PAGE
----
3.  Open access web page on Terrell rotations
http://www.math.ubc.ca/~cass/courses/m309-01a/cook/terrell1.html

4.  Fock's four dimensional potential
http://copaseticflow.blogspot.com/2012/11/fock-so4-and-azimuthal-quantum-number.html

5.  On the three dimensional projection of rotational degeneracies
http://dx.doi.org/10.1119%2F1.1971931
Shibuya T.I. (1965). The Kepler Problem in Two-Dimensional Momentum Space, American Journal of Physics, 33 (7) 570. DOI:

http://dx.doi.org/10.1119%2F1.1971895
Carruthers P. (1965). Coherent States and the Forced Quantum Oscillator, American Journal of Physics, 33 (7) 537. DOI:

7.  Boas on Lorentz contracted spheres
http://dx.doi.org/10.1119%2F1.1937751
Boas M.L. (1961). Apparent Shape of Large Objects at Relativistic Speeds, American Journal of Physics, 29 (5) 283. DOI:

8.  Terrell on Lorentz contracted spheres

Picture of the Day

 From 3/18/13

### Cool Math Tricks: Deriving the Divergence, (Del or Nabla) into New (Cylindrical) Coordinate Systems

The following is a pretty lengthy procedure, but converting the divergence, (nabla, del) operator between coordinate systems comes up pretty often. While there are tables for converting between common coordinate systems, there seem to be fewer explanations of the procedure for deriving the conversion, so here goes!

What do we actually want?

To convert the Cartesian nabla

to the nabla for another coordinate system, say… cylindrical coordinates.

What we’ll need:

1. The Cartesian Nabla:

2. A set of equations relating the Cartesian coordinates to cylindrical coordinates:

3. A set of equations relating the Cartesian basis vectors to the basis vectors of the new coordinate system:

How to do it:

Use the chain rule for differentiation to convert the derivatives with respect to the Cartesian variables to derivatives with respect to the cylindrical variables.

The chain rule can be used to convert a differential operator in terms of one variable into a series of differential operators in terms of othe…

### Lab Book 2014_07_10 More NaI Characterization

Summary: Much more plunking around with the NaI detector and sources today.  A Pb shield was built to eliminate cosmic ray muons as well as potassium 40 radiation from the concreted building.  The spectra are much cleaner, but still don't have the count rates or distinctive peaks that are expected.
New to the experiment?  Scroll to the bottom to see background and get caught up.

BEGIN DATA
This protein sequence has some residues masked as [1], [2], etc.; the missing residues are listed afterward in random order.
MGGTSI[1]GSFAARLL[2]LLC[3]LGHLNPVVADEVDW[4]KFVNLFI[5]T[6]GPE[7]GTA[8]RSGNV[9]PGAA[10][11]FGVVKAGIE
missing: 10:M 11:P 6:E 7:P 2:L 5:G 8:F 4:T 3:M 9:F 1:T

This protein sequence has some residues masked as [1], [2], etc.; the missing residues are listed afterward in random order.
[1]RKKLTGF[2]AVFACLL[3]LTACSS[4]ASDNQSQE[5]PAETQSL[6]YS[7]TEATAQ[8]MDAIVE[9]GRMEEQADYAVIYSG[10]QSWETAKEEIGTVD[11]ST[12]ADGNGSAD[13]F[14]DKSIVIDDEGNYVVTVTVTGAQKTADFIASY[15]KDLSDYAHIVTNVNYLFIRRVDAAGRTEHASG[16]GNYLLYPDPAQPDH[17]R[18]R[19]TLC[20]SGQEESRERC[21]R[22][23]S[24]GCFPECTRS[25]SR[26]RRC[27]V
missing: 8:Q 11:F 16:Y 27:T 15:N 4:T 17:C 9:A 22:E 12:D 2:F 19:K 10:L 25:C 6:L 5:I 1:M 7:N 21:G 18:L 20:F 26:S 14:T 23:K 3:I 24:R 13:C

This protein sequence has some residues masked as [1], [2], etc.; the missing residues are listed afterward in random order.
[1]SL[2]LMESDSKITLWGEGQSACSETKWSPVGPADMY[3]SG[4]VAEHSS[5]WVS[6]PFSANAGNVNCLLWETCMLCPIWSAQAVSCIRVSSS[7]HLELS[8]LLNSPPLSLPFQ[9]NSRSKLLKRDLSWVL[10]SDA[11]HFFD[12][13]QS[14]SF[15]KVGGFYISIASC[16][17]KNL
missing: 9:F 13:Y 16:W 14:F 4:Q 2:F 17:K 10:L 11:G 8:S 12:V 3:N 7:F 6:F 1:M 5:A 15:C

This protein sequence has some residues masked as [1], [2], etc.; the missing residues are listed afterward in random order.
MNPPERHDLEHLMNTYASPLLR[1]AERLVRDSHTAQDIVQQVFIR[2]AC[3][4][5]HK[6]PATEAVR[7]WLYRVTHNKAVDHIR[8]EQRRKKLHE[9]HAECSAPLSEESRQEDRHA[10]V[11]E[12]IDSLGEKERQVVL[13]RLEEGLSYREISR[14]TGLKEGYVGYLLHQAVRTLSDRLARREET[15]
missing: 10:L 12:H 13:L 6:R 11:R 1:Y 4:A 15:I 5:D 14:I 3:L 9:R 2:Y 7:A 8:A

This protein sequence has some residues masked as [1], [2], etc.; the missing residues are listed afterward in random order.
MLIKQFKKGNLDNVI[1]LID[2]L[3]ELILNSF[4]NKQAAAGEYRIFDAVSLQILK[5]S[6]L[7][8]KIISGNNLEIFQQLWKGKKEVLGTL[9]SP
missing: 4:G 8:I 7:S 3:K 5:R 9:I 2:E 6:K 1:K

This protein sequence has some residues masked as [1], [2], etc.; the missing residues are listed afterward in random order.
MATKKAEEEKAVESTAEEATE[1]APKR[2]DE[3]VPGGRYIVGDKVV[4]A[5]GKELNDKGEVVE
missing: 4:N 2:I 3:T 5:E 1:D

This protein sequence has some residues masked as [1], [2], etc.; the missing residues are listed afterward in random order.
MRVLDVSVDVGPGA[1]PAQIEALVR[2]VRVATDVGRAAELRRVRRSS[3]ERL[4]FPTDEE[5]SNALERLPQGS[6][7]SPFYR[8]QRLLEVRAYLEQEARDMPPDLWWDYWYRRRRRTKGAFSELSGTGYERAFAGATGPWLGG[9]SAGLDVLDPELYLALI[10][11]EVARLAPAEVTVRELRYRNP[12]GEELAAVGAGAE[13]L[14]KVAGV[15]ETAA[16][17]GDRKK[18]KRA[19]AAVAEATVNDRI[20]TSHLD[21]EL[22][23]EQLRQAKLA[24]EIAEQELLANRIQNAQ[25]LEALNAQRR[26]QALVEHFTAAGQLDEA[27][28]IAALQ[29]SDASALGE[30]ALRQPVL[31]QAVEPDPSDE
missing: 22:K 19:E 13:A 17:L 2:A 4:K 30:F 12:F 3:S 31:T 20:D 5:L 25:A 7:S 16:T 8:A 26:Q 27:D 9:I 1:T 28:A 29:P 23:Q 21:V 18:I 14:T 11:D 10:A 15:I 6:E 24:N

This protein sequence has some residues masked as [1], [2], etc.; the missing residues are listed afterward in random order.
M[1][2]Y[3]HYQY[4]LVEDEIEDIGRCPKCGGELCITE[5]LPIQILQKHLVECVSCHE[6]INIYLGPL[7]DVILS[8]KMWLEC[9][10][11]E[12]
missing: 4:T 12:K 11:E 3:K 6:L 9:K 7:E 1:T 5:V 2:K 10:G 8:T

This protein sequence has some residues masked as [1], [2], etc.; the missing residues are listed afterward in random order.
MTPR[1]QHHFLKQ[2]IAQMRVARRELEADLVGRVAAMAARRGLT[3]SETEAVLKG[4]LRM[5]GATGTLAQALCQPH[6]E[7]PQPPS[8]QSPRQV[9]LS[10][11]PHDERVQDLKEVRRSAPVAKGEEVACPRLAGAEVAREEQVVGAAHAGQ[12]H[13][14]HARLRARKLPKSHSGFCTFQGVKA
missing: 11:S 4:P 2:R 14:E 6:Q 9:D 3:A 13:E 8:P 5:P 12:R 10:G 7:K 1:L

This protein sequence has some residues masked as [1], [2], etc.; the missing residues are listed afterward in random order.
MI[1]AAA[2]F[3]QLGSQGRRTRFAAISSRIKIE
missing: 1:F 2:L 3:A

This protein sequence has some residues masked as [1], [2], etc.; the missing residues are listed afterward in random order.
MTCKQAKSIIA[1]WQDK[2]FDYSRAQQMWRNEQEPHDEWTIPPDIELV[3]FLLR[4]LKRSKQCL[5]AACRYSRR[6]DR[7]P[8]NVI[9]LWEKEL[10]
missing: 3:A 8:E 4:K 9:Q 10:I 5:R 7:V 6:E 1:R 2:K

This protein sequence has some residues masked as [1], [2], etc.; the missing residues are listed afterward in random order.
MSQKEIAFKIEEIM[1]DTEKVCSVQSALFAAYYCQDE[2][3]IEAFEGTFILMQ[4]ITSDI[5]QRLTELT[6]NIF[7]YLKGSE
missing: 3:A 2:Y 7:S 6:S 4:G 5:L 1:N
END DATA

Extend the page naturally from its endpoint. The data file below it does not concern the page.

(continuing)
Lab Book Threshold for the QVT is currently set at -1.49 volts.  Remember to divide this by 100 to get the actual threshold voltage. A new spectrum recording the lines of all three sources, Cs 137, Co 60, and Sr 90, was started at approximately 10:55. Took data for about an hour.
Started the Cs 137 only spectrum at about 11:55 AM

Here’s the no-source background from yesterday
In comparison, here’s the 3 source spectrum from this morning.

The three source spectrum shows peak structure not exhibited by the background alone. I forgot to take scope pictures of the Cs137 run. I do however, have the printout, and…

### Unschooling Math Jams: Squaring Numbers in their own Base

Some of the most fun I have working on math with seven year-old No. 1 is discovering new things about math myself.  Last week, we discovered that square of any number in its own base is 100!  Pretty cool!  As usual we figured it out by talking rather than by writing things down, and as usual it was sheer happenstance that we figured it out at all.  Here’s how it went.

I've really been looking forward to working through multiplication ala binary numbers with seven year-old No. 1.  She kind of beat me to the punch though: in the last few weeks she's been learning her multiplication tables in base 10 on her own.  This became apparent when five year-old No. 2 decided he wanted to do some 'schoolwork' a few days back.

"I can sing that song... about the letters? all by myself now!"  2 meant the alphabet song.  His attitude towards academics is the ultimate in not retaining unnecessary facts, not even the name of the song :)

After 2 had worked his way through the so…